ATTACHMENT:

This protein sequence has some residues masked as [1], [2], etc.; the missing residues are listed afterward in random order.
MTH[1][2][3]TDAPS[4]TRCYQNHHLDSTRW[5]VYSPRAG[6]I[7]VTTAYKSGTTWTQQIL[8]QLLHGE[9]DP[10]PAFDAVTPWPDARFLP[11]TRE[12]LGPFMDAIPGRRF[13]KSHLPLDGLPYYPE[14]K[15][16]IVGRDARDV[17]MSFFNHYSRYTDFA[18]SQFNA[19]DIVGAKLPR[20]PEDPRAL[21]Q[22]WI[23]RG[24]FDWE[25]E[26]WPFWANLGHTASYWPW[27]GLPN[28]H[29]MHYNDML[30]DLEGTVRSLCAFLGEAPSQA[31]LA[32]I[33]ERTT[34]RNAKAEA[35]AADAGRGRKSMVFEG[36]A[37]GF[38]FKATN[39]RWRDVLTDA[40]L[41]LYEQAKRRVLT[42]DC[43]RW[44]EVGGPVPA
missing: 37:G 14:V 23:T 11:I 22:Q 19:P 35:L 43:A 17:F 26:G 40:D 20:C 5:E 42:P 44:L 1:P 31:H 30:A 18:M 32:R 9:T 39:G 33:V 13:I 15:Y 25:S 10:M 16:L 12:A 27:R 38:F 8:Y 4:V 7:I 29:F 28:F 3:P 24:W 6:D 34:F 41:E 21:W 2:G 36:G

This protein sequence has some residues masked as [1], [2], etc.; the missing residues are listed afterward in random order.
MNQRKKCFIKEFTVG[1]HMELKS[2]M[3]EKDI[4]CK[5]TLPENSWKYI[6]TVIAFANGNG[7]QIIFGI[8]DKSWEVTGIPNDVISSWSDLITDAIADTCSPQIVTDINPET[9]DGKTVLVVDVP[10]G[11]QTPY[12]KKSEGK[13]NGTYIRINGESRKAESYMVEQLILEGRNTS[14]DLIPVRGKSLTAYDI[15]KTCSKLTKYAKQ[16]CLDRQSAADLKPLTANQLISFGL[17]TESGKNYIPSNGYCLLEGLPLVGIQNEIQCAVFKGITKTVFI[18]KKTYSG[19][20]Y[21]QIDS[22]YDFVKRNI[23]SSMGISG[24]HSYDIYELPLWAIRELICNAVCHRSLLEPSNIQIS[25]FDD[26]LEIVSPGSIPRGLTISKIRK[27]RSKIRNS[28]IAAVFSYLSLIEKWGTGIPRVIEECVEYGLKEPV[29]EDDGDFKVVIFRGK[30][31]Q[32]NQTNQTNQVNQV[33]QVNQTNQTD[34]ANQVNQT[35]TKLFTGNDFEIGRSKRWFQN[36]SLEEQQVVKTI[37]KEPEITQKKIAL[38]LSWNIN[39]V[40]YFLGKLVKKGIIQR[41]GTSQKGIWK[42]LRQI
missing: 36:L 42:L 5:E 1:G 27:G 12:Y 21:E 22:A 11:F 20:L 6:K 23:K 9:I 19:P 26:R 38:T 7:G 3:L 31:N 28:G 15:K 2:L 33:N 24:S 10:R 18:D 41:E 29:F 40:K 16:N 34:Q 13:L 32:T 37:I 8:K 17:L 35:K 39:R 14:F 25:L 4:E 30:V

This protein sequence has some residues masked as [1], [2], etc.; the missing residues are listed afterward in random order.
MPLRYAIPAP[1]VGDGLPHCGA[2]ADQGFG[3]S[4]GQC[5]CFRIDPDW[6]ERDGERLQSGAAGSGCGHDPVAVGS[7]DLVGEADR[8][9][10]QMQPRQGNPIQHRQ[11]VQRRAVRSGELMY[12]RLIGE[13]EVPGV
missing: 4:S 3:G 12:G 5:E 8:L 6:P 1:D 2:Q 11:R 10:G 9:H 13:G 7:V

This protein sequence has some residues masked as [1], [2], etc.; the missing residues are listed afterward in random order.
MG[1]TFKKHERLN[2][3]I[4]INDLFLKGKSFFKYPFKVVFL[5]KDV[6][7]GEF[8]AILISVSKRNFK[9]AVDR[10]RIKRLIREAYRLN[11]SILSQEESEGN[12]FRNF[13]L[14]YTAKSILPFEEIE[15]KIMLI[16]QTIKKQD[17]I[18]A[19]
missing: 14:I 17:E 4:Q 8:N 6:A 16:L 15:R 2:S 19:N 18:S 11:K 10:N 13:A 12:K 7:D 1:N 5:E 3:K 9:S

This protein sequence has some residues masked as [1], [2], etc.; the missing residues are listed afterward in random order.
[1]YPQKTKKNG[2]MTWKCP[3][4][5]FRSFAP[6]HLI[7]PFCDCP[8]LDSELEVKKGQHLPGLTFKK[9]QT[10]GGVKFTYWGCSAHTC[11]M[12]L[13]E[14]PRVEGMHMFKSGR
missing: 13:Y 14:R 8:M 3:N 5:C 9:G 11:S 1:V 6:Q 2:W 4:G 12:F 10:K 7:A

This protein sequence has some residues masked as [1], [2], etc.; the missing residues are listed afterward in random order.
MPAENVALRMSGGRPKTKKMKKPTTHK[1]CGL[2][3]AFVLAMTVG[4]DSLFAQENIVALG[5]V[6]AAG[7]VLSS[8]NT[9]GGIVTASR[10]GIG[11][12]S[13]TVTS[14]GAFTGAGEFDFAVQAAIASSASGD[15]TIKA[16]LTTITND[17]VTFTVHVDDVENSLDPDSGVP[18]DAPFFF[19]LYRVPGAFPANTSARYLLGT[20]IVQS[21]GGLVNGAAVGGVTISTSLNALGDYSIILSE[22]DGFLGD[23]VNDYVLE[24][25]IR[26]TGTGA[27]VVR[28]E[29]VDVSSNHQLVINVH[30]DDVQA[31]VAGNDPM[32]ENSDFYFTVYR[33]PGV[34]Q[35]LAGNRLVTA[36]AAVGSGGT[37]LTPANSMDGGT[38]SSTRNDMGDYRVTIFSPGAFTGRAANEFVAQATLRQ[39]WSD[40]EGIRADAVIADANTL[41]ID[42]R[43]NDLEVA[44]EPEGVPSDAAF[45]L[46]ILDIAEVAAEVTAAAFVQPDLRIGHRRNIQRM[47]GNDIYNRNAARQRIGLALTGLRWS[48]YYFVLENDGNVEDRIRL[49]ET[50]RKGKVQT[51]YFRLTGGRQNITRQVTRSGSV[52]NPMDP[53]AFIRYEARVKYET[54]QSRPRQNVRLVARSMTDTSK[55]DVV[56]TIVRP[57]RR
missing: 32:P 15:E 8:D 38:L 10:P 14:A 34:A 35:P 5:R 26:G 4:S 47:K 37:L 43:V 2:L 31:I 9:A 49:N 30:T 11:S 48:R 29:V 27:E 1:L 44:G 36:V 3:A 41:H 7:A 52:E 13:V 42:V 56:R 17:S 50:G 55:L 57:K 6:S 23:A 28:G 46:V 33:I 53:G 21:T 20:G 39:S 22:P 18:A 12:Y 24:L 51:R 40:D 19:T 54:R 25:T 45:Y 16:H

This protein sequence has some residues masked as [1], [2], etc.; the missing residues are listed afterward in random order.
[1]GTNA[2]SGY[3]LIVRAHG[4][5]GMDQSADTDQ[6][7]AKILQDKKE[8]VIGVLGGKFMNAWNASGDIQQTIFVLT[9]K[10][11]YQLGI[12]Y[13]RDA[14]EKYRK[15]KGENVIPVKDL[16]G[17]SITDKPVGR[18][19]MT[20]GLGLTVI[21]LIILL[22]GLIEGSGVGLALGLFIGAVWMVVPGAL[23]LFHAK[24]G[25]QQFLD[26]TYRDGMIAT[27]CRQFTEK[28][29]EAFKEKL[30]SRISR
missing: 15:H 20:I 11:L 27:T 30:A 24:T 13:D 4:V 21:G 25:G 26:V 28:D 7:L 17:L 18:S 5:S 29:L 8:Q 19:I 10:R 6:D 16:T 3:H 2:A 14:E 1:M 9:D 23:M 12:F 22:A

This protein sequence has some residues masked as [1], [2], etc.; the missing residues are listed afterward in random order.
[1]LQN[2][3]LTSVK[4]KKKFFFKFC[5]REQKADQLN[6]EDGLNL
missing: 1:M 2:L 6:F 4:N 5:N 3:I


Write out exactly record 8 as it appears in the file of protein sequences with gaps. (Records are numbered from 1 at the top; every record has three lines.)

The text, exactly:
This protein sequence has some residues masked as [1], [2], etc.; the missing residues are listed afterward in random order.
[1]LQN[2][3]LTSVK[4]KKKFFFKFC[5]REQKADQLN[6]EDGLNL
missing: 1:M 2:L 6:F 4:N 5:N 3:I